LOGANSPORT, Ind. — At Logansport High School, 47 students are enrolled in Chinese language classes – and are putting together complete sentences before their first semester is over.
One class of students paired off on a recent Thursday to practice using 15 new vocabulary words used to describe members of a family, their age and profession. One student in each pair slowly described a simple family tree, in Chinese, for the other student to draw, occasionally calling on instructor Yi-Chun Lin with the Chinese word for teacher, “lao shi,” to ask a question.
They’re learning both spoken and written Chinese, said Lin, who teaches the class to use simplified Chinese characters, a modern form of writing Chinese that has become the official form in mainland China.
But while the students are becoming literate in a form of writing that doesn’t use the Roman alphabet, they still struggle to think of the characters as words or word segments.
“The last part looks like a banana peel,” said one student while completing an assignment.
Lin began teaching three classes of first-level Chinese this semester after the Logansport school board voted this spring to cut its German program in favor of adding Mandarin Chinese, the Pharos-Tribune reported.
For the family vocabulary unit, she spent one week introducing the written forms and the following week working on their use in spoken Chinese.
“I’m impressed by some of the students,” said Lin. They have learned enough about Chinese grammar to notice similarities to English grammar and invent new sentences in Chinese based on similar structures in English, she explained.
“Right now the sentences are still short,” Lin added – translating to “The mother is 47,” or something similar. “If they get too long and complicated, maybe it would be different.”
The students learning Chinese make up about one-tenth of the total number of students enrolled in language classes, according to LHS office staff. A total of 447 students are taking traditional classes in Spanish, French and Chinese and studying German through an online course.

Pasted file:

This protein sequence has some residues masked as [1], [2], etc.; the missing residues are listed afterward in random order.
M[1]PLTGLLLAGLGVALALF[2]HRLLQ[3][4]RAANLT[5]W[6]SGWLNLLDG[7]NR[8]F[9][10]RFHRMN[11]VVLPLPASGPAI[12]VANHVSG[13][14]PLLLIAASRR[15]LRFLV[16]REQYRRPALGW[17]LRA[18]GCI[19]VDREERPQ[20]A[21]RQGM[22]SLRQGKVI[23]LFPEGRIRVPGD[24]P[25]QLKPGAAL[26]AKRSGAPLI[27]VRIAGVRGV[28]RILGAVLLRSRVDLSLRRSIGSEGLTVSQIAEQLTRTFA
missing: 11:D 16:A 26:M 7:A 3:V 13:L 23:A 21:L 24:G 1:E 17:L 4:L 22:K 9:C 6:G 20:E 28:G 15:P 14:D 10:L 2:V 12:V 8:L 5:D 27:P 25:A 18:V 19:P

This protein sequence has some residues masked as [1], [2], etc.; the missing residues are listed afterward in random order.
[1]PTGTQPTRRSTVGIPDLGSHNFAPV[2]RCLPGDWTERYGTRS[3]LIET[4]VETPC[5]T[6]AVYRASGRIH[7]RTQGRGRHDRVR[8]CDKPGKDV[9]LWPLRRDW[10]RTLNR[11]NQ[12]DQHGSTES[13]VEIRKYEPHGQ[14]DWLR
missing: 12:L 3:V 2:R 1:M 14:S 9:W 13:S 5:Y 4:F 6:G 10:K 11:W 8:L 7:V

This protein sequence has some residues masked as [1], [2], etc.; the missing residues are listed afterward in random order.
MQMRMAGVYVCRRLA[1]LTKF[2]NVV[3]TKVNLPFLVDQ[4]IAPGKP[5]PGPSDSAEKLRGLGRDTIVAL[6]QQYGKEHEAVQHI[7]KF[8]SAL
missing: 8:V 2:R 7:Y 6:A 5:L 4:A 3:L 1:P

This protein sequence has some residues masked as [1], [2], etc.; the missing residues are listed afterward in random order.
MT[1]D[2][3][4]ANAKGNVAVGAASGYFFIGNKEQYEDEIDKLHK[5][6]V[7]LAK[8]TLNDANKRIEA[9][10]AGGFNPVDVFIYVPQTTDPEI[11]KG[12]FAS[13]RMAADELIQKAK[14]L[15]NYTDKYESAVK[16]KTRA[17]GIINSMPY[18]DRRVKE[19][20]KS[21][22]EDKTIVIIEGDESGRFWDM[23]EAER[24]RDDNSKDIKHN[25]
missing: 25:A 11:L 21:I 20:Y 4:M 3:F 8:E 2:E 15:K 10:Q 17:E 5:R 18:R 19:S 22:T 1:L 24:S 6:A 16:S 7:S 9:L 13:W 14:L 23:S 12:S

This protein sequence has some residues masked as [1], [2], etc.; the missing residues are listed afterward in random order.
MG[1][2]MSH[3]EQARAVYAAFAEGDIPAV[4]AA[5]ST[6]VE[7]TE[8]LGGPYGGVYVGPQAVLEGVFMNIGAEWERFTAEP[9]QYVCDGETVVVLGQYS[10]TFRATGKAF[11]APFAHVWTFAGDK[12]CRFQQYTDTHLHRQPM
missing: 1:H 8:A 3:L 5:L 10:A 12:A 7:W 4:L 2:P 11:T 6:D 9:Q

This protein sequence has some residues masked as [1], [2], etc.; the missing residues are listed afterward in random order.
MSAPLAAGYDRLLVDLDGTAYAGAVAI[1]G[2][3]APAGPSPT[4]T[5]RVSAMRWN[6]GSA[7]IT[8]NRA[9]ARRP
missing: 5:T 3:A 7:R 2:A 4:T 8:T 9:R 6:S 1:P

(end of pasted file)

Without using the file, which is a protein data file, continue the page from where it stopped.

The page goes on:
More than half – 264 students – are studying Spanish, but when expected enrollment for the Chinese classes was announced in April, principal Matt Jones said he was pleased with students’ response to the new offering.
A small number of students continued studying German via online courses.
Back in the classroom, Lin said she thought her students were brave to try learning Chinese and noted she’d had a good response from parents.
“I think the parents are supportive,” she said, based on conversations during the school’s fall open house and over the phone.
Two 14-year-old freshmen said they have enjoyed studying Chinese, a subject they had no experience in before this fall.
“It’s a great class,” said Fabian Carrasquillo, who wants to pursue a field in medicine after graduating. “I’m learning a lot. It’s good to learn a new language to expand your choices later on in life.”
In the meantime, he’s used his newfound Chinese abilities to help translate basic information at a school supply drive his sister volunteered with. He and other students also try out their Chinese at Asian restaurants when they have the chance.
Zach Overway, who worked with Carrasquillo on the family tree assignment Thursday, said Lin has succeeded in making the complex language understandable.
“I’ve already been able to form complete sentences and thoughts in Chinese,” said Overway.
He wants to become an engineer when he grows up, he said. But he’s studying Chinese for other reasons, too.
“It sounded interesting, and China is a growing global power,” Overway explained. “You’ll need to know a lot of Chinese to do business.”